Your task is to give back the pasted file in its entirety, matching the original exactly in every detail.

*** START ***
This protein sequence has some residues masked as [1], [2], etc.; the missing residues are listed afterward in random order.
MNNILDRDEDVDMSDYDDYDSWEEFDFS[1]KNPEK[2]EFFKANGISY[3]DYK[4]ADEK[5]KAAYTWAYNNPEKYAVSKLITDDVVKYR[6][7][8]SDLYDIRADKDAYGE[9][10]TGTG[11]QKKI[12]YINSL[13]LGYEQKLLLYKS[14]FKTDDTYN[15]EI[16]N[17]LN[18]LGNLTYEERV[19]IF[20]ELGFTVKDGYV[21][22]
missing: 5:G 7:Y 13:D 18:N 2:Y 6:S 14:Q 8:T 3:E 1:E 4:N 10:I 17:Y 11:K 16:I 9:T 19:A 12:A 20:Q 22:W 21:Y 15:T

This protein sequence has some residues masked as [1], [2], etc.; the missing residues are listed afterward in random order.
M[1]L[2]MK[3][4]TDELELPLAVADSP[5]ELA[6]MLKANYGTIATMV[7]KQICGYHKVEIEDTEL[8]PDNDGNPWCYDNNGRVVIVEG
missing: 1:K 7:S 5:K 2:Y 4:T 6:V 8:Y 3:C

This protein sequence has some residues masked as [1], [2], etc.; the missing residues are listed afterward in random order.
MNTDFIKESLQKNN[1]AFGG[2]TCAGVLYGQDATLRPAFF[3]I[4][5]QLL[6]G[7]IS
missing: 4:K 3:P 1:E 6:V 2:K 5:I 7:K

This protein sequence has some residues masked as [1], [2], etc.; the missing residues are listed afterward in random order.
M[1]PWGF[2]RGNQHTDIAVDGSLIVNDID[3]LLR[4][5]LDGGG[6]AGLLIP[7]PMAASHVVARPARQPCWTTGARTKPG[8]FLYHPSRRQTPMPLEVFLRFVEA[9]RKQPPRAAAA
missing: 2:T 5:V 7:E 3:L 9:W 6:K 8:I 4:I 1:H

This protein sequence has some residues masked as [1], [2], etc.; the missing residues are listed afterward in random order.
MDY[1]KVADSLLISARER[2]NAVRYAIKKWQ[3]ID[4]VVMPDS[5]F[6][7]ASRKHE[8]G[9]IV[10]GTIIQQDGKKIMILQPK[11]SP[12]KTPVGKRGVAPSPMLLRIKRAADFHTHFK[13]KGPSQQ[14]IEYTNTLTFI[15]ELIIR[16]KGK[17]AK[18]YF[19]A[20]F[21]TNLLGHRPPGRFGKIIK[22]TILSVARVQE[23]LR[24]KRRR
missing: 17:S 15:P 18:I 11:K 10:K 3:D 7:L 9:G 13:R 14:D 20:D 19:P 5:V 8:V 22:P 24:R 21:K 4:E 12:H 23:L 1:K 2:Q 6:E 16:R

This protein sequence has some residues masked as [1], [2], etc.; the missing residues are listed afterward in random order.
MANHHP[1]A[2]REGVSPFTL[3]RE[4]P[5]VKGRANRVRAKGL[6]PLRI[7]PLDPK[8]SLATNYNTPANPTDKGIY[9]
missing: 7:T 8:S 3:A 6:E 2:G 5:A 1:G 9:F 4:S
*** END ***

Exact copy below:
This protein sequence has some residues masked as [1], [2], etc.; the missing residues are listed afterward in random order.
MNNILDRDEDVDMSDYDDYDSWEEFDFS[1]KNPEK[2]EFFKANGISY[3]DYK[4]ADEK[5]KAAYTWAYNNPEKYAVSKLITDDVVKYR[6][7][8]SDLYDIRADKDAYGE[9][10]TGTG[11]QKKI[12]YINSL[13]LGYEQKLLLYKS[14]FKTDDTYN[15]EI[16]N[17]LN[18]LGNLTYEERV[19]IF[20]ELGFTVKDGYV[21][22]
missing: 5:G 7:Y 13:D 18:N 2:Y 6:S 14:Q 8:T 3:E 1:E 4:N 10:I 17:Y 11:K 16:I 9:T 19:A 12:A 20:Q 22:W 21:Y 15:T

This protein sequence has some residues masked as [1], [2], etc.; the missing residues are listed afterward in random order.
M[1]L[2]MK[3][4]TDELELPLAVADSP[5]ELA[6]MLKANYGTIATMV[7]KQICGYHKVEIEDTEL[8]PDNDGNPWCYDNNGRVVIVEG
missing: 1:K 7:S 5:K 2:Y 4:T 6:V 8:Y 3:C

This protein sequence has some residues masked as [1], [2], etc.; the missing residues are listed afterward in random order.
MNTDFIKESLQKNN[1]AFGG[2]TCAGVLYGQDATLRPAFF[3]I[4][5]QLL[6]G[7]IS
missing: 4:K 3:P 1:E 6:V 2:K 5:I 7:K

This protein sequence has some residues masked as [1], [2], etc.; the missing residues are listed afterward in random order.
M[1]PWGF[2]RGNQHTDIAVDGSLIVNDID[3]LLR[4][5]LDGGG[6]AGLLIP[7]PMAASHVVARPARQPCWTTGARTKPG[8]FLYHPSRRQTPMPLEVFLRFVEA[9]RKQPPRAAAA
missing: 2:T 5:V 7:E 3:L 9:W 6:K 8:I 4:I 1:H

This protein sequence has some residues masked as [1], [2], etc.; the missing residues are listed afterward in random order.
MDY[1]KVADSLLISARER[2]NAVRYAIKKWQ[3]ID[4]VVMPDS[5]F[6][7]ASRKHE[8]G[9]IV[10]GTIIQQDGKKIMILQPK[11]SP[12]KTPVGKRGVAPSPMLLRIKRAADFHTHFK[13]KGPSQQ[14]IEYTNTLTFI[15]ELIIR[16]KGK[17]AK[18]YF[19]A[20]F[21]TNLLGHRPPGRFGKIIK[22]TILSVARVQE[23]LR[24]KRRR
missing: 17:S 15:P 18:I 11:K 10:K 3:D 7:L 9:G 13:R 14:D 20:D 19:P 5:V 8:V 22:P 24:R 21:K 4:E 12:H 23:L 1:K 2:Q 6:E 16:R

This protein sequence has some residues masked as [1], [2], etc.; the missing residues are listed afterward in random order.
MANHHP[1]A[2]REGVSPFTL[3]RE[4]P[5]VKGRANRVRAKGL[6]PLRI[7]PLDPK[8]SLATNYNTPANPTDKGIY[9]
missing: 7:T 8:S 3:A 6:E 2:G 5:A 1:G 9:F 4:S